30. I think people are missing the point and I was surprised by the naivety of Vince Cable which is not consistent with his generally excellent understanding of our financial predicament.

    What is the first thing private equity firms do – pay for expensive management and incentivise them accordingly – which leads to better results and therefore a bigger return.

    We as the taxpayers own the bank. If the bank does not pay decent bonuses then they will lose all their good people.

    It stands that they will be less competitive and therefore make less money so that at the end of the day we will get less return.

    I agree its not palatable but RBS must be able to incentivise its staff otherwise we’ll get nothing back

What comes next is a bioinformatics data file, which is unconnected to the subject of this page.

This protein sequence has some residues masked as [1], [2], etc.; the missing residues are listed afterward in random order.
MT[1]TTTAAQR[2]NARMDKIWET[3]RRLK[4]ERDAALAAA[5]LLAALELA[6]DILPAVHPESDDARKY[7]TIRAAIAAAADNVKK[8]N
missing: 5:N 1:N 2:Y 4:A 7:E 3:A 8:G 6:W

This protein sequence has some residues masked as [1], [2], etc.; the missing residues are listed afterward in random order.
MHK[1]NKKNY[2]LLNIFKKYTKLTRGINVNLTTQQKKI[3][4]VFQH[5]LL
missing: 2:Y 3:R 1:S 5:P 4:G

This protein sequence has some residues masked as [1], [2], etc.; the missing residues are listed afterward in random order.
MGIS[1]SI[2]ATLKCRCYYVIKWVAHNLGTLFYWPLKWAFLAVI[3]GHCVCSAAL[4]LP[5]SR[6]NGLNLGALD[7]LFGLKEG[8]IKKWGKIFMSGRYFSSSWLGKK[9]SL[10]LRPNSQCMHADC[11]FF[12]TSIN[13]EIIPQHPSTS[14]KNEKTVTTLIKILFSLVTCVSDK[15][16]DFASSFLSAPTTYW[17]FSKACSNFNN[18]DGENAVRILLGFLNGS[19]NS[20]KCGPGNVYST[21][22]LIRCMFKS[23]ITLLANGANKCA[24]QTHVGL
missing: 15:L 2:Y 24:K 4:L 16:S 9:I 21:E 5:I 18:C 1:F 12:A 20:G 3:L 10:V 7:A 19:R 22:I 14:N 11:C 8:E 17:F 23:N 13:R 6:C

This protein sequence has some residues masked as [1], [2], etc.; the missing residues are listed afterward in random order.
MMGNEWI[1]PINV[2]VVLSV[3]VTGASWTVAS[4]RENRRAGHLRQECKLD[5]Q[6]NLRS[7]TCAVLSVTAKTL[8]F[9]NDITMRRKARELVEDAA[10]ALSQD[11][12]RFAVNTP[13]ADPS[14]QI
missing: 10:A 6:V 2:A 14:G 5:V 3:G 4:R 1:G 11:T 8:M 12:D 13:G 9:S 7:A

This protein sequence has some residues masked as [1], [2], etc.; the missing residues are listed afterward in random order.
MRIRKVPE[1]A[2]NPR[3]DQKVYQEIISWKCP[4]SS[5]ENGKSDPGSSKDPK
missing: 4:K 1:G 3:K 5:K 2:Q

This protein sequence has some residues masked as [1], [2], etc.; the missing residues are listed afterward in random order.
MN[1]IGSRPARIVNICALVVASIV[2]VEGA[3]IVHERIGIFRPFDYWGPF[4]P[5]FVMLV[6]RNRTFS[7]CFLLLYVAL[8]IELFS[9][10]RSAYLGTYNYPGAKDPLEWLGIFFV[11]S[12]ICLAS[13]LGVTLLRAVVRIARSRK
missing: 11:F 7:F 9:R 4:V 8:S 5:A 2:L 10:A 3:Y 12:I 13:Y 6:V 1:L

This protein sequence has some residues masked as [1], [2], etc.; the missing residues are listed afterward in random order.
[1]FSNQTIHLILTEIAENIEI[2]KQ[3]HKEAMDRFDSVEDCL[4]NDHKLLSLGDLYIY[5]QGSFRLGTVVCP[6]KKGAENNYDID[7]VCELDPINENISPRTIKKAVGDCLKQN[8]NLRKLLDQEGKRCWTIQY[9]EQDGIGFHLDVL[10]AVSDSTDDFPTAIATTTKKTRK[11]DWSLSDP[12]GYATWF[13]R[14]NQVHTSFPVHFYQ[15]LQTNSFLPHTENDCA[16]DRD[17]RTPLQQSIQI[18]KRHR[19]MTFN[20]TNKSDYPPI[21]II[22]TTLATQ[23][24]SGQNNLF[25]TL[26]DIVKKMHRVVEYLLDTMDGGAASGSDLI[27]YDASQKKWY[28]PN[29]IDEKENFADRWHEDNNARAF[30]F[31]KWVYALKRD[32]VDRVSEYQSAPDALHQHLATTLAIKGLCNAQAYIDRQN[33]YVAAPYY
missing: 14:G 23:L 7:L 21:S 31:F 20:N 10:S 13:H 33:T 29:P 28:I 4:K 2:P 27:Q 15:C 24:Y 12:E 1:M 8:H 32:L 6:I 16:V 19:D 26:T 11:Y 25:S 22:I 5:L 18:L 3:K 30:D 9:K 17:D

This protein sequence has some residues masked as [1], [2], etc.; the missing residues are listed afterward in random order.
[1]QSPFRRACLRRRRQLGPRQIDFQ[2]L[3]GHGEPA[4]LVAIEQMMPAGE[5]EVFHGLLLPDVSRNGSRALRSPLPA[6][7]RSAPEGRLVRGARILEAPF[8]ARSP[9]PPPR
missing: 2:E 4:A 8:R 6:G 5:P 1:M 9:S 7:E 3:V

31. As the major shareholder (soon to be 85%), taxpayers (in the guise of UKFI) should expect the government to follow the voting majority. After reading a number of blogs on this, 99% are vehemently opposed to the paying of bonuses. This Bank has cost our country billions and years of possible hardship and they expect bonuses for this? Is Darling listening – only time will tell. Personally I would call their bluff – who do they think they are? I would hazard a guess that a good number of these directors were presiding when the bank hit the wall, and now most people would agree that they are on the wrong side of this moral question of bonus payments – I would say that they are failing in their fiduciary duty if bonuses are paid. In any case, are there lots of other director jobs in the market – I doubt it – call their bluff!